Year 4 Teacher
In Geography this term, the Year 1’s will be traveling with Barnaby Bear to various countries across the World. His first destination was London, England.
The Year 1’s learnt how far Barnaby had to travel to get to London. He used many different modes of transport to get around to all the famous landmarks, like an airplane, the London Tube, a Black Cab, and a red double-story bus. It made me think of the movie ‘Planes, trains and automobiles’.
Barnaby sent us a postcard telling us about all the landmarks he visited. He first took the tube to London Paddington Station, where his famous friend ‘Paddington’ was found. There he saw hundreds of people playing music, drawing and shopping. This made Barnaby Bear miss home, so he had to call his mum from a red telephone box. This cost him a pretty penny!
Barnaby took a cab and went to the Palace, where he saw the Queen and her famous Yeomen. The students had a good giggle at their silly outfits. He rode the London Eye and felt really ill. He saw the Millennium Dome, Big Ben and the Tower Bridge. Barnaby watched for hours how the bridge lifted for boats to pass through.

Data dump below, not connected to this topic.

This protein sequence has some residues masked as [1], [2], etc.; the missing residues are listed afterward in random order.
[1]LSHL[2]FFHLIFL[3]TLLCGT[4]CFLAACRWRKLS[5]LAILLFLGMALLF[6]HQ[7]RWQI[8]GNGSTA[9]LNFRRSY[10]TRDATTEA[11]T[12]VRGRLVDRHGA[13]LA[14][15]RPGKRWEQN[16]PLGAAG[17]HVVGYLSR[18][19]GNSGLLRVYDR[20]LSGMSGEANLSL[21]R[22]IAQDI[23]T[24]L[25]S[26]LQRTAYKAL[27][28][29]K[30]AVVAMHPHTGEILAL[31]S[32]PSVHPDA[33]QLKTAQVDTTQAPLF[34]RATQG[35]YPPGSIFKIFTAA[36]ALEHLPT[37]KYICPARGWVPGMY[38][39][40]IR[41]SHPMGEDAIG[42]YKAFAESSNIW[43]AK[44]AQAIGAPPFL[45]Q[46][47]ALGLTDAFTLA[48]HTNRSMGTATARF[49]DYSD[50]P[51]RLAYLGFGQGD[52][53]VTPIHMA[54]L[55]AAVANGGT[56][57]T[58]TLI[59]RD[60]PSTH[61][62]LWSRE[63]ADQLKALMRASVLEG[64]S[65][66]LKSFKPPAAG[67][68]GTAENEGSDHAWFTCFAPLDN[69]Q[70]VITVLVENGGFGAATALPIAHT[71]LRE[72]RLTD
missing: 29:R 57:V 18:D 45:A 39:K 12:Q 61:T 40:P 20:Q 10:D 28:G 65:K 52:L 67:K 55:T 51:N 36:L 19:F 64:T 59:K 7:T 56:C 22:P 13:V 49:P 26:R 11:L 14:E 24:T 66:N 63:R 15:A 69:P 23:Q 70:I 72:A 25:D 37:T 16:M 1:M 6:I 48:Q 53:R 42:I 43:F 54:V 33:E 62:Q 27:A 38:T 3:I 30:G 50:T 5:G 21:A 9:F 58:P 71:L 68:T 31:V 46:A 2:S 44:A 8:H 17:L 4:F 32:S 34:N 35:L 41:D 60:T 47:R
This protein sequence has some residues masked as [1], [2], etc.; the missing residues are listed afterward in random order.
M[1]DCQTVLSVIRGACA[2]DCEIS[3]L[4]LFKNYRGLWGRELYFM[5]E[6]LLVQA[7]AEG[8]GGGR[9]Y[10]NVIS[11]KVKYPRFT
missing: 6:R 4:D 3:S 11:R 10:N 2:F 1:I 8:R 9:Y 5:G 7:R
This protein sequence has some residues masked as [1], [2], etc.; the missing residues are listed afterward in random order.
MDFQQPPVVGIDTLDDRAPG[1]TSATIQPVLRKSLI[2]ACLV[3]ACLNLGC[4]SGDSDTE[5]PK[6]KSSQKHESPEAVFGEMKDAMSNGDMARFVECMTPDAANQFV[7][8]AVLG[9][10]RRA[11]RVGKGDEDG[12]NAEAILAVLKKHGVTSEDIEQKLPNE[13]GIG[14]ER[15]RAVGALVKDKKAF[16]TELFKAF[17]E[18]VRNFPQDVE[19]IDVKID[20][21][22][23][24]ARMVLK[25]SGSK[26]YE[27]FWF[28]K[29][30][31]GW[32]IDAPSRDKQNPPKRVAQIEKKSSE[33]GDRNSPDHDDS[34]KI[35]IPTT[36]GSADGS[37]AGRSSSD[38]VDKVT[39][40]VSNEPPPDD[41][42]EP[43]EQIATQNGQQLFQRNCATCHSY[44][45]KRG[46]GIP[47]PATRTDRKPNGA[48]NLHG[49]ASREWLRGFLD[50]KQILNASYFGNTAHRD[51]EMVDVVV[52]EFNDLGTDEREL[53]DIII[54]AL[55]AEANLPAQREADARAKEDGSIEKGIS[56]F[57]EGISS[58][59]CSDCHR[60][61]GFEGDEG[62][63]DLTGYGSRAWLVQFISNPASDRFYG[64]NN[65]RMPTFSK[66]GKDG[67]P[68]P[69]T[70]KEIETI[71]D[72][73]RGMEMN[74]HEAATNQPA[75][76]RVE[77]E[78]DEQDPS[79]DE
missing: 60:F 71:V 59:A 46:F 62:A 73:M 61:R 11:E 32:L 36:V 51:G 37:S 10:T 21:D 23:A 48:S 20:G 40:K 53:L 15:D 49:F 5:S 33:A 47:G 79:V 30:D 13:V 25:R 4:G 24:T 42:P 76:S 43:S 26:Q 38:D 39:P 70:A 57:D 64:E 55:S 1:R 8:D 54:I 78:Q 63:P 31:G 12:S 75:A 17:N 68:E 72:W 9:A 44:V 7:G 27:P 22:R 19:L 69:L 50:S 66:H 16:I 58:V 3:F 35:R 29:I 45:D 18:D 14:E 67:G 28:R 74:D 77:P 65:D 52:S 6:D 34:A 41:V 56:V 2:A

Barnaby just had to visit the monument erected to remember the Great Fire of London, to prepare the students for Year 2. His last visit took him to St. Paul’s Cathedral, which was largely destroyed in the Great Fire.
It was starting to get cold and rainy in London, as it is autumn there now. Barnaby really found it difficult to decide what he needed to take with him, so our Year 1 students helped him pack his case for the journey before he left. I certainly know that he was dressed right for the weather that awaited him.
We are looking forward to the next leg of his journey, where he will continue in London and look at art, culture, dress and food of the people that live there.
Year 1 Teacher
Using our shared ideas, we started our investigation discovering life under the sea. We used books and online research, including videos and information to gain new knowledge about sea animals.
The Aquarium is a great way to teach students about the animals under the sea. We went on a virtual tour with Blippi to the Aquarium. We discovered facts about sea animals, the purpose of coral and a very important topic, pollution. We learned that the oceans cover 70% of the Earth and that it is our responsibility to protect the oceans.